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News story about Clevelands research (Jan. 2001)
ARS Microbiologist Wins Outstanding Scientist AwardBy Linda McElreath
February 12, 2003
BELTSVILLE, Md., Feb. 12Microbiologist Thomas E. Cleveland, an international leader in the fight to eliminate harmful natural toxins from agricultural crops, has been named an Outstanding Senior Research Scientist of 2002" by the Agricultural Research Service (ARS), the chief scientific research agency of the U.S. Department of Agriculture.
Clevelands research focuses on toxins called mycotoxins that are produced by fungi that can grow on corn, cotton, wheat and other agricultural commodities. Serious outbreaks can cause more than $1.5 billion in annual losses to producers.
Dr. Clevelands leadership has helped bring cutting-edge biotechnologies such as genomics and proteomics into the fight against mycotoxins, and his successful strategies have become models that others now follow, said Edward B. Knipling, ARS acting administrator. Knipling will present plaques to Cleveland and other award-winning ARS scientists in a ceremony today at the agencys Henry A. Wallace Beltsville Agricultural Research Center here.
A genome is a collection of all of an organisms genes, and genomics is the study of how genetic pathways are organized and genes are expressed. Genes produce mRNA, which directs the production of proteins, the building blocks of life. Proteomics is the study of the cellular function of proteins.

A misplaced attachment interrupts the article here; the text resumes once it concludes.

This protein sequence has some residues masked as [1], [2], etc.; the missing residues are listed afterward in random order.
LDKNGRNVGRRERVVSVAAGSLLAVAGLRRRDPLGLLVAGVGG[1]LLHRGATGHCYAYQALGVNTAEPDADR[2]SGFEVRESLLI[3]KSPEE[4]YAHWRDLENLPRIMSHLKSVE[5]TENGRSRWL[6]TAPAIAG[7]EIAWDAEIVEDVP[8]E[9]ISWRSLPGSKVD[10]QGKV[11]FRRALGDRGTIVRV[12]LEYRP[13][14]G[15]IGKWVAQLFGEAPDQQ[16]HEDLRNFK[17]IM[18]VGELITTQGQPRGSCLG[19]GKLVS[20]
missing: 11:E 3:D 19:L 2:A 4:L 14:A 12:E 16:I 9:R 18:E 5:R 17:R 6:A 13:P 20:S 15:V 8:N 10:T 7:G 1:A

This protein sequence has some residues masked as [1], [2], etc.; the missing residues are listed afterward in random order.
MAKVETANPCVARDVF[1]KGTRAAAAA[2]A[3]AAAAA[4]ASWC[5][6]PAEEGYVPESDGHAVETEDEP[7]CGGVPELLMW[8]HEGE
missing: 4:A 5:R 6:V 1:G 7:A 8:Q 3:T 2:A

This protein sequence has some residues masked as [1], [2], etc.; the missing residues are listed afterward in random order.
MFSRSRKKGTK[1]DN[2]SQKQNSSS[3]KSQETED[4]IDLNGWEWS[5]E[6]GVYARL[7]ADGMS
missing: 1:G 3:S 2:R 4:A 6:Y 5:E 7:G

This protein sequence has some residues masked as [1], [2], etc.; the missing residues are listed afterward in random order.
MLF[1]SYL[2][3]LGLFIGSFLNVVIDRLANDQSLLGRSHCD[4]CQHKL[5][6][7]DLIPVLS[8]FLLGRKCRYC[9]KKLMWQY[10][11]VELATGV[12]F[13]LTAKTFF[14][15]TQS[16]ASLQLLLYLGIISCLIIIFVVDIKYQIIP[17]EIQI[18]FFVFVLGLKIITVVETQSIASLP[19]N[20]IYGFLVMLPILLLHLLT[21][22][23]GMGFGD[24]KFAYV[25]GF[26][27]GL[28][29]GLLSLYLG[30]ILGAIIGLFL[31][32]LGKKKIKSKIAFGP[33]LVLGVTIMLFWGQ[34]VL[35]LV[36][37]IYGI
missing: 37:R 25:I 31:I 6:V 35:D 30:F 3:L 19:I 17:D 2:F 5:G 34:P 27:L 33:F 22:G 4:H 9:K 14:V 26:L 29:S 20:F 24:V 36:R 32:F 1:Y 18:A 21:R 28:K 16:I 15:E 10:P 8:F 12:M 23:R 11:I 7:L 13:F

Under Clevelands direction, FFSRU researchers are using genomics to identify weaknesses in toxin-producing fungi and to devise gene-insertion technologies to enhance crop resistance to such fungi. They are using proteomics to identify toxin-resistance marker proteins in corn to aid corn breeders whod like to grow hardier stock.
Cleveland has published 144 articles during his career. They document his groundbreaking research in cloning disease-resistance genes in plants and the discovery that aflatoxins B1 and B2 are produced by separate genetic pathway branches. Aflatoxins are a sub- group within the mycotoxin family, and they can cause sickness in humans and animals that consume them. Cleveland and his research team have developed a molecular understanding of the aflatoxin contamination process and continue to study the gene cluster responsible for contamination occurring.
Leader of his research unit since 1988, Cleveland has frequently been asked to serve as a genomics/biotechnology advisor by academia, ARS administration and industry. Recently, he led the development of an ARS Fungal Genomics Initiative for two important fungal species. Scientists may be able to stop the expression of genes that cause toxins to form once they understand how and why these genes turn on in the first place.
Cleveland is currently serving as an elected member of the U.S.-Japan Natural Resources Panel on Toxic Microorganisms and on the editorial board for an Annual Review in Applied Mycology and Biotechnology. He is also an Elected Fellow of the Society for Industrial Microbiology, and he is co-inventor on two U.S. patents describing antifungal gene technology--one already published and the other in the last stages of issuance. He received a U.S. Department of Agriculture Honor Award in 1998 as part of the Food and Feed Safety Group, for eliminating aflatoxin from food and feed supplies and preventing severe economic losses. He is also a member of the American Phytopathological Society.
A Leesville, La., native, Cleveland earned his bachelor of science degree in zoology from Louisiana Tech University in 1973 and his masters in microbiology from the same university in 1975. He received his doctorate in plant pathology, with a minor in biochemistry, in 1980 from Louisiana State University. He currently resides in Mandeville, La.